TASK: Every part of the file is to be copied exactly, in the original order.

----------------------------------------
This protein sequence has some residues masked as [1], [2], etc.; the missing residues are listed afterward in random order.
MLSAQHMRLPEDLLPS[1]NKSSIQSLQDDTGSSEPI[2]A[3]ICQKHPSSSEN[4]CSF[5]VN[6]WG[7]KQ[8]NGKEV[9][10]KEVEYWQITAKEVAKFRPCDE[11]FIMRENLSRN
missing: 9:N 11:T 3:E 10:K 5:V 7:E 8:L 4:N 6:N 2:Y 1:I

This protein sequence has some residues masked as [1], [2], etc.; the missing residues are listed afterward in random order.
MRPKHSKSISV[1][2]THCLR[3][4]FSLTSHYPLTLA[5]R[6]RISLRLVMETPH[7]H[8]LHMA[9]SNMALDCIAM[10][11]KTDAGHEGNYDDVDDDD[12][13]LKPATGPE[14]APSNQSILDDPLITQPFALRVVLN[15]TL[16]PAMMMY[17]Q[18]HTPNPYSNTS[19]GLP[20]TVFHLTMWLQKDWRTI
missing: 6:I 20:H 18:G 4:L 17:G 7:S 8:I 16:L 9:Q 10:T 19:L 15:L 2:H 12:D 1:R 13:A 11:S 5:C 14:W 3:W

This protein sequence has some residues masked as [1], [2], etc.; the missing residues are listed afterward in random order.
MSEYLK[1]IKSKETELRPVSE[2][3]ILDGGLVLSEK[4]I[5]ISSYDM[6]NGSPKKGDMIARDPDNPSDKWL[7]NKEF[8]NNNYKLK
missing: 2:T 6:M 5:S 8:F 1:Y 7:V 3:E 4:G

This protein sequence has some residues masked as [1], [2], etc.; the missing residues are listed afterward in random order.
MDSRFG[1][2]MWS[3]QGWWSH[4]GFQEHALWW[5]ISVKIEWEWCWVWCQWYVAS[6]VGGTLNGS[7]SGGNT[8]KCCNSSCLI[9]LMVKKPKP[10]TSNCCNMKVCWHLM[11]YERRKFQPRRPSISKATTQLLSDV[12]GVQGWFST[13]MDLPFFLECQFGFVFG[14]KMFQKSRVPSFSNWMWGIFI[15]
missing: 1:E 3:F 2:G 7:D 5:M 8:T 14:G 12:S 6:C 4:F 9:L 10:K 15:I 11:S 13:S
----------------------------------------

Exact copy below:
This protein sequence has some residues masked as [1], [2], etc.; the missing residues are listed afterward in random order.
MLSAQHMRLPEDLLPS[1]NKSSIQSLQDDTGSSEPI[2]A[3]ICQKHPSSSEN[4]CSF[5]VN[6]WG[7]KQ[8]NGKEV[9][10]KEVEYWQITAKEVAKFRPCDE[11]FIMRENLSRN
missing: 9:N 11:T 3:E 10:K 5:V 7:E 8:L 4:N 6:N 2:Y 1:I

This protein sequence has some residues masked as [1], [2], etc.; the missing residues are listed afterward in random order.
MRPKHSKSISV[1][2]THCLR[3][4]FSLTSHYPLTLA[5]R[6]RISLRLVMETPH[7]H[8]LHMA[9]SNMALDCIAM[10][11]KTDAGHEGNYDDVDDDD[12][13]LKPATGPE[14]APSNQSILDDPLITQPFALRVVLN[15]TL[16]PAMMMY[17]Q[18]HTPNPYSNTS[19]GLP[20]TVFHLTMWLQKDWRTI
missing: 6:I 20:H 18:G 4:L 17:G 7:S 8:I 16:L 9:Q 10:T 19:L 15:L 2:H 12:D 1:R 13:A 11:S 5:C 14:W 3:W

This protein sequence has some residues masked as [1], [2], etc.; the missing residues are listed afterward in random order.
MSEYLK[1]IKSKETELRPVSE[2][3]ILDGGLVLSEK[4]I[5]ISSYDM[6]NGSPKKGDMIARDPDNPSDKWL[7]NKEF[8]NNNYKLK
missing: 2:T 6:M 5:S 8:F 1:Y 7:V 3:E 4:G

This protein sequence has some residues masked as [1], [2], etc.; the missing residues are listed afterward in random order.
MDSRFG[1][2]MWS[3]QGWWSH[4]GFQEHALWW[5]ISVKIEWEWCWVWCQWYVAS[6]VGGTLNGS[7]SGGNT[8]KCCNSSCLI[9]LMVKKPKP[10]TSNCCNMKVCWHLM[11]YERRKFQPRRPSISKATTQLLSDV[12]GVQGWFST[13]MDLPFFLECQFGFVFG[14]KMFQKSRVPSFSNWMWGIFI[15]
missing: 1:E 3:F 2:G 7:D 5:M 8:T 14:G 12:S 6:C 4:F 9:L 10:K 15:I 11:S 13:S